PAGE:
When 66-year-old Jo Cameron was about to undergo a typically painful hand surgery a few years ago, she informed the doctor that she didn’t feel pain and wouldn’t need anesthesia.
“I disregarded her, actually,” Dr. Devjit Srivastava, a consultant in anesthesia and pain medicine at Scotland’s Raigmore Hospital, told Time. “I couldn’t believe her.”
Srivastava gave her anesthesia anyway. But after the procedure, Srivastava was surprised to learn that Cameron didn’t request or take any of the recommended painkillers, and a look into her medical past revealed that she’d never reported experiencing pain or needing painkillers, despite having endured childbirth, broken bones, and cuts. She’d been burned once, too, an injury she only noticed after smelling burning flesh.
After visiting pain geneticists in England, Cameron learned that she has two extremely rare genetic mutations that make her insensitive to pain. The mutations also seem to play a role in her body’s ability to recover from injuries “quickly with little or no residual scar,” and they could explain her remarkably low levels of anxiety and depression — she scored the lowest possible scores on a pair of questionnaires that measure symptoms of the conditions.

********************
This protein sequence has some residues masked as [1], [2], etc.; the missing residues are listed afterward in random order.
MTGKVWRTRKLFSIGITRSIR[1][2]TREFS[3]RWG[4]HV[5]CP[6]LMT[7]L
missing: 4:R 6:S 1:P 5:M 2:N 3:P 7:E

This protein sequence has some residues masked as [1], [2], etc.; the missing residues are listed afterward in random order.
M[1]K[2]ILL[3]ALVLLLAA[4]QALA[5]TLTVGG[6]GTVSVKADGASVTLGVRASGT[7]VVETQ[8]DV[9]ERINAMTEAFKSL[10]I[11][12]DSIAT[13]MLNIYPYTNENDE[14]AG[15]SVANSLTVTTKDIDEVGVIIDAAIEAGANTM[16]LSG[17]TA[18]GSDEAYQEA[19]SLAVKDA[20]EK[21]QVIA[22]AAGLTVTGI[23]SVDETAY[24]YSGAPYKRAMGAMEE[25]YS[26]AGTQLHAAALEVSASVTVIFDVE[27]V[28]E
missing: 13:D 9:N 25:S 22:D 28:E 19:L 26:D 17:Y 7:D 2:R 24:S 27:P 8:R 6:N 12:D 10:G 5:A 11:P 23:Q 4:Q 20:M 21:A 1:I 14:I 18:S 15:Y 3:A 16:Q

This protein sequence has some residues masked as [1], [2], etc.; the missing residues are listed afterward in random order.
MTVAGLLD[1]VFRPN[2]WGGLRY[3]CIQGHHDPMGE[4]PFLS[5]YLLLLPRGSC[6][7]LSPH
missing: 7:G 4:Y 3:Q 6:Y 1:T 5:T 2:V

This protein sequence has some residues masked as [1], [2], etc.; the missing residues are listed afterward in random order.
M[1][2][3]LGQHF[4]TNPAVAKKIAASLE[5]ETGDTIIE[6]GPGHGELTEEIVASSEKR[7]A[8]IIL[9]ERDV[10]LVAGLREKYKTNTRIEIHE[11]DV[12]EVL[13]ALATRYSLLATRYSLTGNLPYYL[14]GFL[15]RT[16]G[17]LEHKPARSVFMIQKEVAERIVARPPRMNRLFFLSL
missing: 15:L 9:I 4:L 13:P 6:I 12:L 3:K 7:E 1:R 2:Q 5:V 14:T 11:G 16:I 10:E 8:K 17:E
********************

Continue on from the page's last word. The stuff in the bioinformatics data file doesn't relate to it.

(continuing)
“I had no idea until a few years ago that there was anything that unusual about how little pain I feel. I just thought it was normal,” Cameron said in a news release.
The discovery is detailed in a case study, published Thursday in the British Journal of Anaesthesia, which describes how Cameron has a mutation in a gene that codes for an enzyme the researchers call FAAH-OUT, which has known links to pain sensitivity. She also has a microdeletion in the FAAH gene — a finding that seems significant considering past research has shown that mice without the FAAH gene show reduced pain sensation, accelerated wound healing, enhanced fear-extinction memory and reduced anxiety.
Scientists have long studied people who are insensitive to pain, but this is the first time the mutation has been identified.
“Each of these mutations teach us something, and point to a particular gene as a potential target for new and more effective pain medications,” said Dr. Stephen G. Waxman, a neurologist at Yale, told the New York Times.
The hope is that discoveries like these lead to better treatments for chronic pain, which affects about 50 million U.S. adults and is often the reason people become addicted to opioids. Scientists also plan to investigate how Cameron’s wounds seem to heal quickly and leave little scarring.
While there are very few people worldwide with pain insensitivity, there could be others.
“People with rare insensitivity to pain can be valuable to medical research as we learn how their genetic mutations impact how they experience pain, so we would encourage anyone who does not experience pain to come forward,” said study author Dr. James Cox.